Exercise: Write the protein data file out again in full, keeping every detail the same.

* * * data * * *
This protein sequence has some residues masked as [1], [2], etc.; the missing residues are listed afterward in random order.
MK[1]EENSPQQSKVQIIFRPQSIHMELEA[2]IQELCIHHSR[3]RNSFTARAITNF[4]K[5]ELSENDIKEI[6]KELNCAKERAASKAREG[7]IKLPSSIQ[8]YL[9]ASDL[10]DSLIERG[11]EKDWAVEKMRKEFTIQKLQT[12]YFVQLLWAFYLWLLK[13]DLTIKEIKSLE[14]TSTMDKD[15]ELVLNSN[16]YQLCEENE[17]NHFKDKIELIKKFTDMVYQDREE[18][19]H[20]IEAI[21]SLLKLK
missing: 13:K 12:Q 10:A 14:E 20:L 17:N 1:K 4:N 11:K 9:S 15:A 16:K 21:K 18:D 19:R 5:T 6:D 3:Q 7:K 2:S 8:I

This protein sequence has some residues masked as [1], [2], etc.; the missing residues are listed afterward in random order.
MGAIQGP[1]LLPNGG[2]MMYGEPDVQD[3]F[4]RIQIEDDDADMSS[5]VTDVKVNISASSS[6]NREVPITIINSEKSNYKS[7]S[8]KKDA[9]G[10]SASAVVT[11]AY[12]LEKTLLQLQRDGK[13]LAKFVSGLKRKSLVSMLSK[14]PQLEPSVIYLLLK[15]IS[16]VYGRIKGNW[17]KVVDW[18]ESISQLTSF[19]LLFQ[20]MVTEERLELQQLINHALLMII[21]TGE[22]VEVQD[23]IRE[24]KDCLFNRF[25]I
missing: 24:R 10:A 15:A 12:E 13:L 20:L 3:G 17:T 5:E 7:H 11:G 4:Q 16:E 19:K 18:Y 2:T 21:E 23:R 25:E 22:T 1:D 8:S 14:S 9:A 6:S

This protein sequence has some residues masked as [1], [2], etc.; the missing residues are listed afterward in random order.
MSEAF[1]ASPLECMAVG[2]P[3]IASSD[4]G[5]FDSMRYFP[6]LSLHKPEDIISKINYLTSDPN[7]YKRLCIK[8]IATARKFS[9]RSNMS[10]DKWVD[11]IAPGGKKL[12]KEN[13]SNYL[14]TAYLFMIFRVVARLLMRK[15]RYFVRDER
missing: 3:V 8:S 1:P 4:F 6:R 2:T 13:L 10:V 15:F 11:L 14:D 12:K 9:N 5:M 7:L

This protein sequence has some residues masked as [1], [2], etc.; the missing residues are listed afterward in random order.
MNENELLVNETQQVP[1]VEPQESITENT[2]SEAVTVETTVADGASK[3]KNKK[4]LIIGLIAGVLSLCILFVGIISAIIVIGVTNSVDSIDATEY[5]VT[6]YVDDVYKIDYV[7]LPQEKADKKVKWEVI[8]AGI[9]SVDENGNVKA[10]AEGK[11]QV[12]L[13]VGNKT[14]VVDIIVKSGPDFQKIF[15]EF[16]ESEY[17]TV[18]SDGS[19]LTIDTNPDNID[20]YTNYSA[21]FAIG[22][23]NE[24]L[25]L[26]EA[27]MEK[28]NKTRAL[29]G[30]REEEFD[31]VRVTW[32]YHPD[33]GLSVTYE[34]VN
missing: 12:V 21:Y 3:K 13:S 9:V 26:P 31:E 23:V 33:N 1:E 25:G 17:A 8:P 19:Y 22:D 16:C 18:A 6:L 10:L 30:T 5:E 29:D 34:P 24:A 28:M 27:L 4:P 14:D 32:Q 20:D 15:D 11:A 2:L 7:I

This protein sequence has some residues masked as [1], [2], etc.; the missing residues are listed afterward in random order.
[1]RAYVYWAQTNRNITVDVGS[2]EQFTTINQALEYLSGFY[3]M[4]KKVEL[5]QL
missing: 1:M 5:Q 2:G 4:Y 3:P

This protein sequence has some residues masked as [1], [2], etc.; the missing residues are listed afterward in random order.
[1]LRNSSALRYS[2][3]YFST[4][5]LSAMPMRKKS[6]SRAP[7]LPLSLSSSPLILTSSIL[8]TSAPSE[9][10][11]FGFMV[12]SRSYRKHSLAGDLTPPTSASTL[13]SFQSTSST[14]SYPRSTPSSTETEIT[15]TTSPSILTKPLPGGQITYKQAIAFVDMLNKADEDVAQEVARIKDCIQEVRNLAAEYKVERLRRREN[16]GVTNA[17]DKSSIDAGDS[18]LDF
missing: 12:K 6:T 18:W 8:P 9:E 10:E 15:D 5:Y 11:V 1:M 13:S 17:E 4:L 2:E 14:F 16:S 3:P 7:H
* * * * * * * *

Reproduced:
This protein sequence has some residues masked as [1], [2], etc.; the missing residues are listed afterward in random order.
MK[1]EENSPQQSKVQIIFRPQSIHMELEA[2]IQELCIHHSR[3]RNSFTARAITNF[4]K[5]ELSENDIKEI[6]KELNCAKERAASKAREG[7]IKLPSSIQ[8]YL[9]ASDL[10]DSLIERG[11]EKDWAVEKMRKEFTIQKLQT[12]YFVQLLWAFYLWLLK[13]DLTIKEIKSLE[14]TSTMDKD[15]ELVLNSN[16]YQLCEENE[17]NHFKDKIELIKKFTDMVYQDREE[18][19]H[20]IEAI[21]SLLKLK
missing: 13:K 12:Q 10:A 14:E 20:L 17:N 1:K 4:N 11:K 9:S 15:A 16:K 21:K 18:D 19:R 5:T 6:D 3:Q 7:K 2:S 8:I

This protein sequence has some residues masked as [1], [2], etc.; the missing residues are listed afterward in random order.
MGAIQGP[1]LLPNGG[2]MMYGEPDVQD[3]F[4]RIQIEDDDADMSS[5]VTDVKVNISASSS[6]NREVPITIINSEKSNYKS[7]S[8]KKDA[9]G[10]SASAVVT[11]AY[12]LEKTLLQLQRDGK[13]LAKFVSGLKRKSLVSMLSK[14]PQLEPSVIYLLLK[15]IS[16]VYGRIKGNW[17]KVVDW[18]ESISQLTSF[19]LLFQ[20]MVTEERLELQQLINHALLMII[21]TGE[22]VEVQD[23]IRE[24]KDCLFNRF[25]I
missing: 24:R 10:A 15:A 12:E 13:L 20:L 3:G 17:T 5:E 7:H 11:G 4:Q 16:E 19:K 18:Y 2:T 21:E 23:R 25:E 22:T 1:D 8:S 14:S 9:A 6:S

This protein sequence has some residues masked as [1], [2], etc.; the missing residues are listed afterward in random order.
MSEAF[1]ASPLECMAVG[2]P[3]IASSD[4]G[5]FDSMRYFP[6]LSLHKPEDIISKINYLTSDPN[7]YKRLCIK[8]IATARKFS[9]RSNMS[10]DKWVD[11]IAPGGKKL[12]KEN[13]SNYL[14]TAYLFMIFRVVARLLMRK[15]RYFVRDER
missing: 3:V 8:S 1:P 4:F 6:R 2:T 13:L 10:V 15:F 11:L 14:D 12:K 9:N 5:M 7:L

This protein sequence has some residues masked as [1], [2], etc.; the missing residues are listed afterward in random order.
MNENELLVNETQQVP[1]VEPQESITENT[2]SEAVTVETTVADGASK[3]KNKK[4]LIIGLIAGVLSLCILFVGIISAIIVIGVTNSVDSIDATEY[5]VT[6]YVDDVYKIDYV[7]LPQEKADKKVKWEVI[8]AGI[9]SVDENGNVKA[10]AEGK[11]QV[12]L[13]VGNKT[14]VVDIIVKSGPDFQKIF[15]EF[16]ESEY[17]TV[18]SDGS[19]LTIDTNPDNID[20]YTNYSA[21]FAIG[22][23]NE[24]L[25]L[26]EA[27]MEK[28]NKTRAL[29]G[30]REEEFD[31]VRVTW[32]YHPD[33]GLSVTYE[34]VN
missing: 12:V 21:Y 3:K 13:S 9:V 26:P 31:E 23:V 33:N 1:E 25:G 17:A 8:P 19:Y 22:D 16:C 18:A 6:L 10:L 30:T 5:E 29:D 34:P 24:A 28:M 27:L 4:P 14:D 32:Q 20:D 15:D 11:A 2:L 7:I

This protein sequence has some residues masked as [1], [2], etc.; the missing residues are listed afterward in random order.
[1]RAYVYWAQTNRNITVDVGS[2]EQFTTINQALEYLSGFY[3]M[4]KKVEL[5]QL
missing: 1:M 5:Q 2:G 4:Y 3:P

This protein sequence has some residues masked as [1], [2], etc.; the missing residues are listed afterward in random order.
[1]LRNSSALRYS[2][3]YFST[4][5]LSAMPMRKKS[6]SRAP[7]LPLSLSSSPLILTSSIL[8]TSAPSE[9][10][11]FGFMV[12]SRSYRKHSLAGDLTPPTSASTL[13]SFQSTSST[14]SYPRSTPSSTETEIT[15]TTSPSILTKPLPGGQITYKQAIAFVDMLNKADEDVAQEVARIKDCIQEVRNLAAEYKVERLRRREN[16]GVTNA[17]DKSSIDAGDS[18]LDF
missing: 12:K 6:T 18:W 8:P 9:E 10:E 15:D 5:Y 11:V 1:M 13:S 17:E 4:L 2:E 14:F 16:S 3:P 7:H